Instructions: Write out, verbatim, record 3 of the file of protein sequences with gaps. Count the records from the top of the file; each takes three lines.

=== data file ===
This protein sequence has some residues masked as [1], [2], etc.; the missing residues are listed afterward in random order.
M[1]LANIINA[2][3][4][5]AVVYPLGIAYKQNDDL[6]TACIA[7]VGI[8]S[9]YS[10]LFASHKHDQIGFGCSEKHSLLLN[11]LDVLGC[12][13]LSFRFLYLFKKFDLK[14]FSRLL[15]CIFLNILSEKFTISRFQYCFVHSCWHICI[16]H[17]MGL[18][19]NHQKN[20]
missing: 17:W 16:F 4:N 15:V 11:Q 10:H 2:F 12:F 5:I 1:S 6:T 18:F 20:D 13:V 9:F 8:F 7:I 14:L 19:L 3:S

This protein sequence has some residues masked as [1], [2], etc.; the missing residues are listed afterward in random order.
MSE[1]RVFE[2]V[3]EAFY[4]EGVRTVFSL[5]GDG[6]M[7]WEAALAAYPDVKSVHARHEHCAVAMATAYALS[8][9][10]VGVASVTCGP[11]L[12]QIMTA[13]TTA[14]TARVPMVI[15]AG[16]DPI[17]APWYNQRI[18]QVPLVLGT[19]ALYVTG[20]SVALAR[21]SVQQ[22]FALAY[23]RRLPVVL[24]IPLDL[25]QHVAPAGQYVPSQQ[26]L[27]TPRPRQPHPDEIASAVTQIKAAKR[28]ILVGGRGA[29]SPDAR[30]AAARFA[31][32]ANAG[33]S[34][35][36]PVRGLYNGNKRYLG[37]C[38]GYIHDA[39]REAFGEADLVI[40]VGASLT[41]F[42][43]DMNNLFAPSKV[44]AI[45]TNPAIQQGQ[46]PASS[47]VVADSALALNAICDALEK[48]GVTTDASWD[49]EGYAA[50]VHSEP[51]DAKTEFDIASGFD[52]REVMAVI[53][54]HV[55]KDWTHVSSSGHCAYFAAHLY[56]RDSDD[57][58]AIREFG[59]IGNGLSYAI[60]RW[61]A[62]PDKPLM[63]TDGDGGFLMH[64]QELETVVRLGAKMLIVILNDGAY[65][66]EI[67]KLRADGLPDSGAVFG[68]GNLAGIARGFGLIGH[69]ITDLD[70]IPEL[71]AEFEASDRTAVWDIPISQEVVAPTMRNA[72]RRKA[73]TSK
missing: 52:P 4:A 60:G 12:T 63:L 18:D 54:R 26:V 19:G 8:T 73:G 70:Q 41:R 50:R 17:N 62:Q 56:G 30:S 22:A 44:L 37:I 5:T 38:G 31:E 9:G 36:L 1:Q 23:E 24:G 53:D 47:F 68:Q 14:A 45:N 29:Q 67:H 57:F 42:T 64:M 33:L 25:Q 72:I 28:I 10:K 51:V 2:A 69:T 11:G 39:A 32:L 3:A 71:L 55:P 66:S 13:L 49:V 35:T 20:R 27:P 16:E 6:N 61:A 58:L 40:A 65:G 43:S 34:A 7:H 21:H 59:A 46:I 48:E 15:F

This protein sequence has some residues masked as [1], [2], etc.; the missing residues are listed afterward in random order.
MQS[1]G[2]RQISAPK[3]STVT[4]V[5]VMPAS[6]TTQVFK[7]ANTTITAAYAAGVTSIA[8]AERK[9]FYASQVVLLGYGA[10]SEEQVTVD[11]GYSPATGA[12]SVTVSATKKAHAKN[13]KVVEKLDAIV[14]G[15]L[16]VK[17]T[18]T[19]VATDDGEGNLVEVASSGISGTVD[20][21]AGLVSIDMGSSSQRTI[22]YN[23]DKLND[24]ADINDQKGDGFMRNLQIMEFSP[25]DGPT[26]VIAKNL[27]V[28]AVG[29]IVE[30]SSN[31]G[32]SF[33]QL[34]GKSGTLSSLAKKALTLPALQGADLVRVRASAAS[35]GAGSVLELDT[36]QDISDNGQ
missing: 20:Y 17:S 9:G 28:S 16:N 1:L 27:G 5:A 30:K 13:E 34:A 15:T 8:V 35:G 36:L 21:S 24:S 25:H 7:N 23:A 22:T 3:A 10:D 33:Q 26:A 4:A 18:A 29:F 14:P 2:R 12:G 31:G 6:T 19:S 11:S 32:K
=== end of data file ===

This protein sequence has some residues masked as [1], [2], etc.; the missing residues are listed afterward in random order.
MQS[1]G[2]RQISAPK[3]STVT[4]V[5]VMPAS[6]TTQVFK[7]ANTTITAAYAAGVTSIA[8]AERK[9]FYASQVVLLGYGA[10]SEEQVTVD[11]GYSPATGA[12]SVTVSATKKAHAKN[13]KVVEKLDAIV[14]G[15]L[16]VK[17]T[18]T[19]VATDDGEGNLVEVASSGISGTVD[20][21]AGLVSIDMGSSSQRTI[22]YN[23]DKLND[24]ADINDQKGDGFMRNLQIMEFSP[25]DGPT[26]VIAKNL[27]V[28]AVG[29]IVE[30]SSN[31]G[32]SF[33]QL[34]GKSGTLSSLAKKALTLPALQGADLVRVRASAAS[35]GAGSVLELDT[36]QDISDNGQ
missing: 20:Y 17:S 9:G 28:S 16:N 1:L 27:G 5:A 30:K 13:E 34:A 15:T 8:V 35:G 36:L 21:S 24:S 25:H 7:N 23:A 22:T 3:A 10:D 33:Q 26:A 4:A 18:A 29:F 14:P 2:R 12:G 31:G 6:T 19:S 11:S 32:K